A man in his 80s with a history of paroxysmal atrial fibrillation (AF) and transient ischemic attack (TIA) presented to a primary care clinic following a mechanical fall at home.
Two weeks earlier, the patient presented to the emergency department with a large bruise on his left buttock and left elbow after a mechanical fall at home. On discharge, his hemoglobin level was 12.3 g/dL; left hip radiography results showed no evidence of acute fracture or dislocation; and he was ambulatory with a 4-wheel walker. He had had 3 prior falls in the previous year. Although none resulted in fracture, the last 2 falls required hospitalization and discharge to a skilled nursing facility for physical therapy. He was prescribed low-dose aspirin 10 years before, after presenting to the emergency department with transient right-sided weakness and facial droop, and was diagnosed with a TIA. He was subsequently prescribed warfarin after a diagnosis of AF 3 months later and eventually transitioned from warfarin to apixaban at the age of 82 years for ease of use. He had not missed any doses of his apixaban in the past year. His CHA2DS2-VASc score was 5 (2 points for age, 1 point for hypertension, 2 points for TIA history), and he had had no major bleeding episodes.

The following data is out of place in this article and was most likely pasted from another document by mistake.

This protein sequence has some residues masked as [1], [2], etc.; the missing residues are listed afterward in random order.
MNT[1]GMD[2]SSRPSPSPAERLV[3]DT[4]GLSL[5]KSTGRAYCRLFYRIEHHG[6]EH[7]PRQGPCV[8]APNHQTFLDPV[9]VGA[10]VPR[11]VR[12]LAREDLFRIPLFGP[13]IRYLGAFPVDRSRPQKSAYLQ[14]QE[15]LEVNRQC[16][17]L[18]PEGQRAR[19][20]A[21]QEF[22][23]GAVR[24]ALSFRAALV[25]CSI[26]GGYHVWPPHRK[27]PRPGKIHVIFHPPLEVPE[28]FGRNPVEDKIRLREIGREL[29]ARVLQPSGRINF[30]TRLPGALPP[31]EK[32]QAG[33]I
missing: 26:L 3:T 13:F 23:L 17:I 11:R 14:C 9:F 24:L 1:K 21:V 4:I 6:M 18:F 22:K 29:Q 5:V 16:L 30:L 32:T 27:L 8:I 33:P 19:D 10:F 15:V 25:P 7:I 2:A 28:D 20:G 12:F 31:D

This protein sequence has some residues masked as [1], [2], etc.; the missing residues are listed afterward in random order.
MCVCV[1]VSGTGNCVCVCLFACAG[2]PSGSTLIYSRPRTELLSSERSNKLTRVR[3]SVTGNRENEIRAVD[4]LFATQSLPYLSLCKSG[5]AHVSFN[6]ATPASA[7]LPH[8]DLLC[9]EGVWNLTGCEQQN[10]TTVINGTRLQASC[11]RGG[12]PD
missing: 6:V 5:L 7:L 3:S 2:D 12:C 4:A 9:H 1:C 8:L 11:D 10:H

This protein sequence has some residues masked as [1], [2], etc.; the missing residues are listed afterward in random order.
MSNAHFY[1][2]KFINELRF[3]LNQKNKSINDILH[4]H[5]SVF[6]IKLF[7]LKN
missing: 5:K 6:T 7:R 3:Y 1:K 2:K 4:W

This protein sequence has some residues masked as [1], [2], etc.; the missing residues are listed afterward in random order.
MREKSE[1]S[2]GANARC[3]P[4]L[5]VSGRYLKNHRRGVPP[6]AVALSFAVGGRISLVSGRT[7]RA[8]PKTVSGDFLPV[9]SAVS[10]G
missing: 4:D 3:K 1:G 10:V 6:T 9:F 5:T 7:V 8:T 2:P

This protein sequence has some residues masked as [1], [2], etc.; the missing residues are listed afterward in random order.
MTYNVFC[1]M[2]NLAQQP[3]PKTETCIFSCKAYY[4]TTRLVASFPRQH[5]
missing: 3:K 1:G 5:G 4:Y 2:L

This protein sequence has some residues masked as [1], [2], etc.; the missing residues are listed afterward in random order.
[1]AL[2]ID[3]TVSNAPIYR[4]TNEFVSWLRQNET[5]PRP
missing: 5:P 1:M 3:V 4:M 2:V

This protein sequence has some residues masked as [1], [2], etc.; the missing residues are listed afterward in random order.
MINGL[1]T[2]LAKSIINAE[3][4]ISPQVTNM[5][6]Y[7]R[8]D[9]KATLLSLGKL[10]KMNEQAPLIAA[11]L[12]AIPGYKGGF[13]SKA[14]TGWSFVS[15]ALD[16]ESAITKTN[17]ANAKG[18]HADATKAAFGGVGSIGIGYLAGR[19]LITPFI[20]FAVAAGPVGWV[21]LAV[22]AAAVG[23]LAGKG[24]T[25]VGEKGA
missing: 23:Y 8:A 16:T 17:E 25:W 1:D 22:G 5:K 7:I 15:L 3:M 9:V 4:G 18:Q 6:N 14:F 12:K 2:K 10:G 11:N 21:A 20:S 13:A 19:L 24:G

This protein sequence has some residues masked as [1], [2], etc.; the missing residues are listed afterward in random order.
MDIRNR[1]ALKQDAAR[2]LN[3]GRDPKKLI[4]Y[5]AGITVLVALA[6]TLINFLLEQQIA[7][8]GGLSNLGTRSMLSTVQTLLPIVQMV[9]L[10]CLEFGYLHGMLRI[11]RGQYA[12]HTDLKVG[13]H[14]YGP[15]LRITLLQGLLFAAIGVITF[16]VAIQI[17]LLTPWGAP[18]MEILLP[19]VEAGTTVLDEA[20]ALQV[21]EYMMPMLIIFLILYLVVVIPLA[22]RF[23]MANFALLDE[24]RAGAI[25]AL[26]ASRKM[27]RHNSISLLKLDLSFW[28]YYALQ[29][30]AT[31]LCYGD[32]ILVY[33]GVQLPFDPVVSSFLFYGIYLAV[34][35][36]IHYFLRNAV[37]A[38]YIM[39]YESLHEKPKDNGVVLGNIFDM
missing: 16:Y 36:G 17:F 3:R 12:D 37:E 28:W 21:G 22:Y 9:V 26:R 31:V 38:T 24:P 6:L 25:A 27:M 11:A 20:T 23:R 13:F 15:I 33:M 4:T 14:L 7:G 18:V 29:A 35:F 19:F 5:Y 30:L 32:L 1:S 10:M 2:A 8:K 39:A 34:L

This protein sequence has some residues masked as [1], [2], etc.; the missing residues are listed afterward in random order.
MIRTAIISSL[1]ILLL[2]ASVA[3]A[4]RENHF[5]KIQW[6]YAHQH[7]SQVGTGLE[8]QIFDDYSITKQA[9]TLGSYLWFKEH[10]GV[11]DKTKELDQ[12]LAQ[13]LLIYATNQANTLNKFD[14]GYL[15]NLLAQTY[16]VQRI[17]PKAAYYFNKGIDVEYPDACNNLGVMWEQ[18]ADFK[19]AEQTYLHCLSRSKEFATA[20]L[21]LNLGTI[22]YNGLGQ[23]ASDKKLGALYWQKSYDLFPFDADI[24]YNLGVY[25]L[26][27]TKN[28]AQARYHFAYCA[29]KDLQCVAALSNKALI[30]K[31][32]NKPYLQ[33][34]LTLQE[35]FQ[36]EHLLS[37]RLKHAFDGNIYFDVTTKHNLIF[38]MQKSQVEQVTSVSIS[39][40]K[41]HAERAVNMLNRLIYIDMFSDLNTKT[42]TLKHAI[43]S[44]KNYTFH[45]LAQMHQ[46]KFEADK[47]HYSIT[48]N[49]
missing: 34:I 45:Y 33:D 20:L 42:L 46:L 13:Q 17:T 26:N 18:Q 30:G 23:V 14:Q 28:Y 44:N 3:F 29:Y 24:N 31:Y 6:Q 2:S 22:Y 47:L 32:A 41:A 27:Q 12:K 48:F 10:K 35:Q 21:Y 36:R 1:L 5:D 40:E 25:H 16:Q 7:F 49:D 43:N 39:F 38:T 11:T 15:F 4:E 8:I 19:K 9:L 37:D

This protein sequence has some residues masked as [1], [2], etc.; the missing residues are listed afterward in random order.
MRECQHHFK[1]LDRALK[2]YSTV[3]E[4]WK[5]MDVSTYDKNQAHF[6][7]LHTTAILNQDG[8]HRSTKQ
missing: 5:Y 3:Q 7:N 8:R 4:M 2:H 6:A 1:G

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CME Disclosure Statement: Unless noted, all individuals in control of content reported no relevant financial relationships. If applicable, all relevant financial relationships have been mitigated.
Corresponding Author: Justin A. Edward, MD, Internal Medicine Residency Training Program, Department of Medicine, University of Colorado School of Medicine, 12631 East 17th Ave, Mail Stop B178, Aurora, CO 80045 (firstname.lastname@example.org).
Published Online: July 13, 2020. doi:10.1001/jamainternmed.2020.2495
Conflict of Interest Disclosures: None reported.
Additional Contributions: We thank the patient for granting permission to publish this information.
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